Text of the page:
Thursday, May 19, 2011

Gripping and Your Plan B

Jorge asked a question a few days ago that I did not have the chance to answer as completely as I would have liked. In short, his question was that it seemed like everyone focused on attacking from YOUR grip but isn't there an alternative view, that you should have a Plan B and have something in mind to do when you cannot get your grip for some reason, like that they just beat you to the punch or that you can't break their grip?

My answer to this is that I think you SHOULD always have a Plan B. For example, when I was competing, my first plan was to get both hands on the opponent's right arm and attack before they had a second hand on me. The throws I normally did were right ko uchi makikomi (Jim always calls this ko uchi sutemi) and ippon seoi. I used to do drop ippon seoi before I wore my knee out completely.

However, sometimes, for whatever reason, I could not make that work. Then I would switch and try a left side ko uchi makikomi or a tani otoshi. Here is a really key point - both of those are throws I did a lot, fairly successfully. So, my Plan B was a pretty effective Plan B for me. I PRACTICED those throws a lot.

I asked Jim his opinion and it was pretty similar to mind. He said he really emphasizes the discipline of breaking a grip when you find yourself in an uncomfortable situation because far too often what happens when an athlete is in a situation where someone else has the dominant grip, he or she bends over or accommodates in other ways which make it easier for the opponent to throw. Why do you think he/ she wanted that grip in the first place? He did say that they always try to have at least two different grips that a player executes most of his or her throws from.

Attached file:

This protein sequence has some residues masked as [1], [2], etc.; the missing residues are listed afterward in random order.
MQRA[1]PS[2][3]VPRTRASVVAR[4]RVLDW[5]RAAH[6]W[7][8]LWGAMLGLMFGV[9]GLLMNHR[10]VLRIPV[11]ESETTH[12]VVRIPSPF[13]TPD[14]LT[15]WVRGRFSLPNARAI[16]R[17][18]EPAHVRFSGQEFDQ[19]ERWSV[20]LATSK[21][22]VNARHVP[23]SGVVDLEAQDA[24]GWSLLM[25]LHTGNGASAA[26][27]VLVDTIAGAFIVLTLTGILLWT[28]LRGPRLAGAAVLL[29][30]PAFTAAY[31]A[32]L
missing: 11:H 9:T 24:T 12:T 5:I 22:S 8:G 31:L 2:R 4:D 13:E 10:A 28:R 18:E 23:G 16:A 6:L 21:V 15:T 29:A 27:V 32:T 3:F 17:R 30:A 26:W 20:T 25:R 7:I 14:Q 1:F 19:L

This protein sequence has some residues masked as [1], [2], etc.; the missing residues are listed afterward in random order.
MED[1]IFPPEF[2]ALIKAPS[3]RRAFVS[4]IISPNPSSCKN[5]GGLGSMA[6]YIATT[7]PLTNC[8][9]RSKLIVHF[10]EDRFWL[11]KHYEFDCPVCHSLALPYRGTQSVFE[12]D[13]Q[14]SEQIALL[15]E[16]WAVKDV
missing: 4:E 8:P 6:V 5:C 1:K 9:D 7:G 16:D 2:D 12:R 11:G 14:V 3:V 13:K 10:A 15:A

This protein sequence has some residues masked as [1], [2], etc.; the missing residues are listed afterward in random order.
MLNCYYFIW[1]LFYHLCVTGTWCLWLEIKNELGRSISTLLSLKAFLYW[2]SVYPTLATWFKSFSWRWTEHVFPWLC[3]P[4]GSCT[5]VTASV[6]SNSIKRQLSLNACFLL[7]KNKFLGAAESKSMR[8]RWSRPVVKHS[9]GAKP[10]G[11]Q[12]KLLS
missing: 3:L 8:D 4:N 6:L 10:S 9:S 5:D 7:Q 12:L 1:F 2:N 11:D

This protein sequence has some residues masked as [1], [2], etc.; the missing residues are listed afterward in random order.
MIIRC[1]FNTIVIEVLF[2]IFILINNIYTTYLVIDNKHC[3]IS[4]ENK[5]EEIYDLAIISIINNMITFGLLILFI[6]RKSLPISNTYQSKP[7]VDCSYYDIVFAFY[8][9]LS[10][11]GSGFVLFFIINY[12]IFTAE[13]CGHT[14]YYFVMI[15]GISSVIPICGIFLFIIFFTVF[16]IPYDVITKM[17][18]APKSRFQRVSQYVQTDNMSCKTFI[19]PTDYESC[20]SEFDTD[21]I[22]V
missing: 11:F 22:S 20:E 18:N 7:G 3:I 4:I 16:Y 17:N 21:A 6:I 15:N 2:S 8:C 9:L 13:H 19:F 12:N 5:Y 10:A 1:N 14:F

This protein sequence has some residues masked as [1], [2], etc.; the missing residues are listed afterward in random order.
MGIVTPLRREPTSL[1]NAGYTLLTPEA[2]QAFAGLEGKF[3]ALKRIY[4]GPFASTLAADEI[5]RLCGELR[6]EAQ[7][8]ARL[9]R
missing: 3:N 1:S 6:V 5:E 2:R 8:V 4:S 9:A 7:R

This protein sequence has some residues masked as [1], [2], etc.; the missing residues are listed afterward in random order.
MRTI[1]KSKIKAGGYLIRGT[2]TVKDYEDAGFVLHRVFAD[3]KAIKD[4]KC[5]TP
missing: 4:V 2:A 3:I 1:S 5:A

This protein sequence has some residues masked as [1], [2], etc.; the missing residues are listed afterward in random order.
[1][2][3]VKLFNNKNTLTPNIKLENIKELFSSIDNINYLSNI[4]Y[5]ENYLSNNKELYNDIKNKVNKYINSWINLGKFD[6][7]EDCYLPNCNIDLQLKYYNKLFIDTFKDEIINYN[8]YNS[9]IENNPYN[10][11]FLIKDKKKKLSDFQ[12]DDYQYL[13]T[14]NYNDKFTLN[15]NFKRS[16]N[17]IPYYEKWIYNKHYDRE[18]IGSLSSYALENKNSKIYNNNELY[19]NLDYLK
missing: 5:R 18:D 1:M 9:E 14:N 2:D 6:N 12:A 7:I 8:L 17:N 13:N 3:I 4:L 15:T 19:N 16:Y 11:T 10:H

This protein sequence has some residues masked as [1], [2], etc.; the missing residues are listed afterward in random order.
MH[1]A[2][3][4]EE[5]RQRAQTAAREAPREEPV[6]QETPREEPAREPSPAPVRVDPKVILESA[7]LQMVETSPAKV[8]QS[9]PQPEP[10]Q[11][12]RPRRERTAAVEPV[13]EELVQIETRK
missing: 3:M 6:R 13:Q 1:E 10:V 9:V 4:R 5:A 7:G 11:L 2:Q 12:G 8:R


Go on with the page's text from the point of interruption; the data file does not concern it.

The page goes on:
So, I think we both agreed that it is fine to have a Plan B for when you can't get the grip you most prefer, but that you should be sure it is YOUR plan and not your opponent's.

I had more to say on controlling the match, and some thoughts on uchikomi as conditioning, but since I was too tired when I got back from the meeting in San Diego to finish this blog or do work, it will have to wait for tomorrow.


Jorge Almeida said...

How many times did plan A work? How many times did plan B work?
How many times did plan A work on the first matches or people that were lower in the ranking? How many times did plan B work in finals where the opponents have done their homework and are prepared for your plan A? How many times did you win with another technique? At which stage did you win with other techniques?

One more thought.
Your plan A had 1) right ko uchi makikomi (if they would be leaning backward) and 2) Ippon seoi (if they would be forward). Then you have your plan B. 3) left side ko uchi makikomi and 4) tani otoshi
I can see 4 different techniques that you have practiced intensively. Was it plan A and B or was it plan A,B,C and D?

This said, how many techniques should an international competitor have in their repertoire? Most clubs rotate through teaching all the gokyu through out the year plus more competitive high level techniques from time to time. How much work should a competitor put on learning the different techniques? Of course a good coach should know them all plus their variants and when to use them efficiently, but the international competitor only needs one to win each match.

When I was training for black belt, we used to say with a smile that if someone asked which technique was our Tokui Waza, we would answer "The Gokyu". Everyone knew that it was not true. However, this idea has been engraved in the back of my mind and it was from it that my question about gripping, plan A and plan B came from.
One thing is certain, most top players are known for one technique and not for their extensive use of the 67 kodokan throws. And that speaks louder than answering "the Gokyu".
Thank you for the answers.

Dr. AnnMaria said...

My Plan A depended on the player. So, yes, I had one plan if I had no other information and it worked much of the time. However, if I had tried the ippon seoi - ko uchi on you several times the last time we fought, I would come out with say, left ko uchi this time, but as you noted, I had practiced that left ko uchi A LOT.

When people would ask me what was the grip I preferred, I would tell them "Whatever grip my opponent doesn't want me to have."